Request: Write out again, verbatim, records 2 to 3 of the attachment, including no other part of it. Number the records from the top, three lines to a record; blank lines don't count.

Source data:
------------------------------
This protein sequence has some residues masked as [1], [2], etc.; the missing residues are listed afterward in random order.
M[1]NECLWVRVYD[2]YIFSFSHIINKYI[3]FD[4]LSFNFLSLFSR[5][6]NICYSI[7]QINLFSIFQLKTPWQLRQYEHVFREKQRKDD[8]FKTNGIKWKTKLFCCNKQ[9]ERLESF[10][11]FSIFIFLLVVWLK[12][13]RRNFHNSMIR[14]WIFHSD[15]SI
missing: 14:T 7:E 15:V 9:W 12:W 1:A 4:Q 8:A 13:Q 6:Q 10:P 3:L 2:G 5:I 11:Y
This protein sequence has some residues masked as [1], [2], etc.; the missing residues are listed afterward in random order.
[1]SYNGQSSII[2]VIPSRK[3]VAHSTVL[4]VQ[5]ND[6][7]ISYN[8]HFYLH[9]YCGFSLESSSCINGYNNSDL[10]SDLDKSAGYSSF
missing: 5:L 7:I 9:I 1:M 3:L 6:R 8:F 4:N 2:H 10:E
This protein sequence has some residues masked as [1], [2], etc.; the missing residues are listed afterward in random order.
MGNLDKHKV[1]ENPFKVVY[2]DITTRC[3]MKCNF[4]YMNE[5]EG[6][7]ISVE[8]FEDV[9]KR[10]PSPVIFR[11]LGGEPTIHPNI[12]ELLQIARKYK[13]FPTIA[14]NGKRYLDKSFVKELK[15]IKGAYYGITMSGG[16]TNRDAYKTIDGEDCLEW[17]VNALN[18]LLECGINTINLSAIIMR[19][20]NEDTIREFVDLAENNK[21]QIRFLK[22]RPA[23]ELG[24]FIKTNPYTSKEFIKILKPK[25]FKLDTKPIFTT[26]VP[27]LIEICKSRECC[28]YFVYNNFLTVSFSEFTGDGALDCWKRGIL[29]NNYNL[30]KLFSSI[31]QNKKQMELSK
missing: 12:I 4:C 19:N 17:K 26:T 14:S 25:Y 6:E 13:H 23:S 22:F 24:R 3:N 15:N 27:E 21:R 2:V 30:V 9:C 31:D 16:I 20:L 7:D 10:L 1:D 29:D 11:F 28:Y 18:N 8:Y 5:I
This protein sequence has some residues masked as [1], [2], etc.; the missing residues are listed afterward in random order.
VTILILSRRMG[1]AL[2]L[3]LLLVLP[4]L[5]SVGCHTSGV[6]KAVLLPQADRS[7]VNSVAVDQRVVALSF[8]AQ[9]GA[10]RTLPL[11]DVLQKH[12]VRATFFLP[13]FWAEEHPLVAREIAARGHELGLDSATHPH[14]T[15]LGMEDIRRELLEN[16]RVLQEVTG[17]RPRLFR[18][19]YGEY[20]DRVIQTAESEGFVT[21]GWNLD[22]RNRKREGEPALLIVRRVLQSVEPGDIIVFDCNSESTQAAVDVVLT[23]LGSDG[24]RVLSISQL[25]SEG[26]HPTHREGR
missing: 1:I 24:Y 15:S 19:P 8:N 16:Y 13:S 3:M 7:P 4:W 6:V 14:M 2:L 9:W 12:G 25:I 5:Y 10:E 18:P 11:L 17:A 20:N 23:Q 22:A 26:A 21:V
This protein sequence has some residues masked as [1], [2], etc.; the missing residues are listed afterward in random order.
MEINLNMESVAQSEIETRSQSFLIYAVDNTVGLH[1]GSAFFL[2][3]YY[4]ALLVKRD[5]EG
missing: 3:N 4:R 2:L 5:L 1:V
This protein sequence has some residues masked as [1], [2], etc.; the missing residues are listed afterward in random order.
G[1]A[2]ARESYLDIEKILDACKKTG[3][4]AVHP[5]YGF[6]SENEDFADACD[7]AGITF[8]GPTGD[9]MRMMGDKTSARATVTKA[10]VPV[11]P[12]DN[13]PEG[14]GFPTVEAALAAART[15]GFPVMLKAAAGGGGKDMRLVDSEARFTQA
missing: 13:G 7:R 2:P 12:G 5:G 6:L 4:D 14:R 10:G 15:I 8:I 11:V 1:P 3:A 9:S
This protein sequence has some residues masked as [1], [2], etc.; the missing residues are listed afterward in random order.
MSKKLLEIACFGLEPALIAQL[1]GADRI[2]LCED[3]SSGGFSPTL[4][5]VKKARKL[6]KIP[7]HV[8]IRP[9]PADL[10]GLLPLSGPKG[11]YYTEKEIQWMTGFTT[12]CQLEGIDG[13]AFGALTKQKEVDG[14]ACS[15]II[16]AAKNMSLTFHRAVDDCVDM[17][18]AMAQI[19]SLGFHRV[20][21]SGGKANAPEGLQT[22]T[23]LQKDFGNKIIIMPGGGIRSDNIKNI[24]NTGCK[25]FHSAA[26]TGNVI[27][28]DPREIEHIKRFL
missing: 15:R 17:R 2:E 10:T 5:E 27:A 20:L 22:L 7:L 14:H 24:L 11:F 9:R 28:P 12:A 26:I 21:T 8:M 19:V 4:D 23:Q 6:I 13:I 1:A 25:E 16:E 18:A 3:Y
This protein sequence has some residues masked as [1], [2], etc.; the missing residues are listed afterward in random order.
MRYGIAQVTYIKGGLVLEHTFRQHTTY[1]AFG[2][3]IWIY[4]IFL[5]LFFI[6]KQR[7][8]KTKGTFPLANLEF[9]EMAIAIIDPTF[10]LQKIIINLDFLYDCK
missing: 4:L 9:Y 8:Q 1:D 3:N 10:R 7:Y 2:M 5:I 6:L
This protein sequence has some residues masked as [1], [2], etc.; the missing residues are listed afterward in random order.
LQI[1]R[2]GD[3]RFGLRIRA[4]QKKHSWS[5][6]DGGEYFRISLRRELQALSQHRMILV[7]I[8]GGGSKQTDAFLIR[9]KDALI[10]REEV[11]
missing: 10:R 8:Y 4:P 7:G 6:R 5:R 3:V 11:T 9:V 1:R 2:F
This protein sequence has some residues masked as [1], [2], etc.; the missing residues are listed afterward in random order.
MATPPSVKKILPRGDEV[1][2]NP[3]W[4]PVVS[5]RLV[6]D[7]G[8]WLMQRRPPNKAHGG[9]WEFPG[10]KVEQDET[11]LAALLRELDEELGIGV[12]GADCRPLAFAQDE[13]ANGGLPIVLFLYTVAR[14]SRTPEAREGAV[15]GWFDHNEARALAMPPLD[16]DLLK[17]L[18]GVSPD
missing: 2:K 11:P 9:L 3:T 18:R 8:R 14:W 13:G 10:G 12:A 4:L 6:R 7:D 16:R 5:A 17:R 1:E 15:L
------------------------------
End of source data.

This protein sequence has some residues masked as [1], [2], etc.; the missing residues are listed afterward in random order.
[1]SYNGQSSII[2]VIPSRK[3]VAHSTVL[4]VQ[5]ND[6][7]ISYN[8]HFYLH[9]YCGFSLESSSCINGYNNSDL[10]SDLDKSAGYSSF
missing: 5:L 7:I 9:I 1:M 3:L 6:R 8:F 4:N 2:H 10:E
This protein sequence has some residues masked as [1], [2], etc.; the missing residues are listed afterward in random order.
MGNLDKHKV[1]ENPFKVVY[2]DITTRC[3]MKCNF[4]YMNE[5]EG[6][7]ISVE[8]FEDV[9]KR[10]PSPVIFR[11]LGGEPTIHPNI[12]ELLQIARKYK[13]FPTIA[14]NGKRYLDKSFVKELK[15]IKGAYYGITMSGG[16]TNRDAYKTIDGEDCLEW[17]VNALN[18]LLECGINTINLSAIIMR[19][20]NEDTIREFVDLAENNK[21]QIRFLK[22]RPA[23]ELG[24]FIKTNPYTSKEFIKILKPK[25]FKLDTKPIFTT[26]VP[27]LIEICKSRECC[28]YFVYNNFLTVSFSEFTGDGALDCWKRGIL[29]NNYNL[30]KLFSSI[31]QNKKQMELSK
missing: 12:I 4:C 19:N 17:K 26:T 14:S 25:Y 6:E 13:H 23:S 22:F 24:R 3:N 15:N 27:E 21:R 2:V 30:V 9:C 31:D 16:I 20:L 7:D 10:L 1:D 29:D 11:F 28:Y 18:N 8:Y 5:I